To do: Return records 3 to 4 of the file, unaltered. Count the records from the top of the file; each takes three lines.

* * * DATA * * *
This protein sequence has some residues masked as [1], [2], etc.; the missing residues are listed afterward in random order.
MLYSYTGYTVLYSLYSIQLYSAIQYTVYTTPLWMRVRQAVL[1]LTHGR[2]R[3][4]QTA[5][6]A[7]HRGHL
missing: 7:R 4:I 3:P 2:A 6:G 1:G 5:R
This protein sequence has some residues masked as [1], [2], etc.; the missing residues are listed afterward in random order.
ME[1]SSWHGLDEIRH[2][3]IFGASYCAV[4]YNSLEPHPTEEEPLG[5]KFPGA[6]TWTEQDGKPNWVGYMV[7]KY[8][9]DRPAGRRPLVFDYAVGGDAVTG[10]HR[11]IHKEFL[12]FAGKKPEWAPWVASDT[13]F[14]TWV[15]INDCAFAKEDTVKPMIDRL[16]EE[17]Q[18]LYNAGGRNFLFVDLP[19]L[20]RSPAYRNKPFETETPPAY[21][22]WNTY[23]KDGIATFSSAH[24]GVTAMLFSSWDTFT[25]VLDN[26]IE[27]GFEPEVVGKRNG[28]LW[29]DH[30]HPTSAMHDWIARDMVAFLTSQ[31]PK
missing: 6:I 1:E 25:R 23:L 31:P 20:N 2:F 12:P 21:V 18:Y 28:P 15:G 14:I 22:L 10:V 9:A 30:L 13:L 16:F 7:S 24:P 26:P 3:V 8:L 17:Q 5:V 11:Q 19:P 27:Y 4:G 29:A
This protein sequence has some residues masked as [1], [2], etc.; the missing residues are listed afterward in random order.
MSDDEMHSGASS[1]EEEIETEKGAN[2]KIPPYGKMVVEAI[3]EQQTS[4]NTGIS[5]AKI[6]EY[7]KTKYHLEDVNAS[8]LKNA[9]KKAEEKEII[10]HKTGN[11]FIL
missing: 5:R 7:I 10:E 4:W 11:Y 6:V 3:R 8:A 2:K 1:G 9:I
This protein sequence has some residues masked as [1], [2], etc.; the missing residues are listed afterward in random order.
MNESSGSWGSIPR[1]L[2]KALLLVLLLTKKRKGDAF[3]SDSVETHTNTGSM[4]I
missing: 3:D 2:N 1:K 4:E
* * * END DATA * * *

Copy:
This protein sequence has some residues masked as [1], [2], etc.; the missing residues are listed afterward in random order.
MSDDEMHSGASS[1]EEEIETEKGAN[2]KIPPYGKMVVEAI[3]EQQTS[4]NTGIS[5]AKI[6]EY[7]KTKYHLEDVNAS[8]LKNA[9]KKAEEKEII[10]HKTGN[11]FIL
missing: 5:R 7:I 10:E 4:W 11:Y 6:V 3:R 8:A 2:K 1:G 9:I
This protein sequence has some residues masked as [1], [2], etc.; the missing residues are listed afterward in random order.
MNESSGSWGSIPR[1]L[2]KALLLVLLLTKKRKGDAF[3]SDSVETHTNTGSM[4]I
missing: 3:D 2:N 1:K 4:E